Saving money is important, but what’s more important is saving smartly. You may be diligently stashing away a quarter of your gross household income every month, but if it’s not earning you interest or qualifying you for certain tax benefits, you might as well be throwing money away.
Use the infographic below to help you plan a better way to save your money. For example, if you’re saving for retirement, you’re better off putting your money in a tax deferred 401(k) instead of a traditional savings account that doesn’t generate a high enough return or provide tax benefits.
The numbers below are based on a family household of four with two working parents and two children. If your situation is different, adjust accordingly.
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Savings Account Types
Need more information on the different types of accounts? We got you covered:
Personal Checking Account: For everyday expenses like food and clothing, checking accounts provide quick and secure access to your fund using several different methods. You can withdraw money from ATMs, write out a check, transfer funds online or go to your bank to withdraw money. Checking accounts also frequently provide you with debit/credit cards, which may come with rewards programs.
Online Bill Pay Account: While your checking or savings accounts may provide you with an option to pay your bills online, if they do not, then consider opening a online bill pay account. For monthly payments, this provides the fastest and most convenient method of paying your bills.
Instead of mailing in checks to the companies, simply go online and transfer funds. If you want, you can even set up automatic payments each month or instead choose to manually pay to prevent overcharging your account.
High Interest Savings Account and Long-Term CDs: For annual and infrequent expenses, high interest savings accounts and CDs allow you to put the money you need in the account and allow interest to accrue. Make sure your account provides enough opportunities for withdrawal without extra fees.
Any extra invested money not used for bills can be put into long-term certificates of deposits. These CDs have higher interest rates and allow money to add up over time for later use.
Money Market Accounts and Short Term CDs: Everyone should have an emergency fund–and an emergency does not constitute buying a new car or home remodeling. A serious emergency could be a health issue requiring surgery and time off of work or getting laid off from your job and moving across the country to find a new one.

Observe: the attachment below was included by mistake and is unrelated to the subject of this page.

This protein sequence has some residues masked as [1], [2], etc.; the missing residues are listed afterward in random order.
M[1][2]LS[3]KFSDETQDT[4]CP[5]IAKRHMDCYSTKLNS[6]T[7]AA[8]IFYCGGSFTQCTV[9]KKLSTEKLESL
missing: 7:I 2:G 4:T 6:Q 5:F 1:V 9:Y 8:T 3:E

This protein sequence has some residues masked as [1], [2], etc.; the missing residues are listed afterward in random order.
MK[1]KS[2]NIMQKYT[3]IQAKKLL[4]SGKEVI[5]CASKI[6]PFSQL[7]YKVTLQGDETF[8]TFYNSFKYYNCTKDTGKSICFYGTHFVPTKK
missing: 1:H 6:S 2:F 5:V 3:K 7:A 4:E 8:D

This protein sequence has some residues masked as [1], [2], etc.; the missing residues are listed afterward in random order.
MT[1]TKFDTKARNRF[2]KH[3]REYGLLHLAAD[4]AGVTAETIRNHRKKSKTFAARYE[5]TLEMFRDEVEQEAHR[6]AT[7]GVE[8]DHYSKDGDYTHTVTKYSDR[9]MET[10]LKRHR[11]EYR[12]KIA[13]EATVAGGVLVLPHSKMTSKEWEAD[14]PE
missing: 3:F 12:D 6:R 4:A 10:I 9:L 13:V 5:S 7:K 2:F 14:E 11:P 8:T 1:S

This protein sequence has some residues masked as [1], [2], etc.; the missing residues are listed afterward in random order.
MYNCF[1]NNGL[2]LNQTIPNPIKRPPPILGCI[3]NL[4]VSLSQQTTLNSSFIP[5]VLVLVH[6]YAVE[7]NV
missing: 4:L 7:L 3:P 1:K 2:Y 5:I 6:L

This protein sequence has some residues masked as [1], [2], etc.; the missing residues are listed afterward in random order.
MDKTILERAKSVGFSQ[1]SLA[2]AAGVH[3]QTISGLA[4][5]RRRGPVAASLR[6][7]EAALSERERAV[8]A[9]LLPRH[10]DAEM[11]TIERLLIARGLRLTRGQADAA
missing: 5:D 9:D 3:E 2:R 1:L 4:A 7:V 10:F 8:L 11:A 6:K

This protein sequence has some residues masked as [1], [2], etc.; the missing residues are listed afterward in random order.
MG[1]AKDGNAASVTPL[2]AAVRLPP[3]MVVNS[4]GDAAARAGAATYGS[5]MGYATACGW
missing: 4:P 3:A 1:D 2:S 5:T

Experts recommend having several months’ worth of wages in these accounts. A money market account gives you higher interest rates with fewer withdrawals, which should not be a problem if you need to withdraw the entire lump sum at once.
401(k) Account: Saving money for your retirement is a process that should be started as early as possible. If you start at the age of 30 or younger, you will have to put away less money each year to have a lucrative retirement account.
A 401(k) account is usually an employer-sponsored account where you can deposit part of your paycheck each month. Employers will sometimes match part or all of your contribution. Money in the account is income tax free until withdrawal. You might even be able to upgrade to a Roth 401(k), which treats your contributions as after-tax dollars.
529 College Savings Plan: These state-managed investment accounts allow you to save for a child’s college education without paying taxes on the account’s earnings. You have control of the account and it can roll over to benefit another child if one decides not to go to college.
Anyone can add money to this account, there are no income limitations and there is no age limit for when the money needs to be used. If your child gets a scholarship, excess money can be withdrawn without penalty and is only taxed.
Junior Bank Account: These accounts provide high interest rates (up to 10% APY) for young account holders. Look for an account with no monthly maintenance fees or minimum balance requirements and unlimited free transactions so withdrawals can be made without penalty once your child is old enough. Not only do these accounts teach your children the advantages of smart banking, but they will also have a bank account under their name with easy access to money.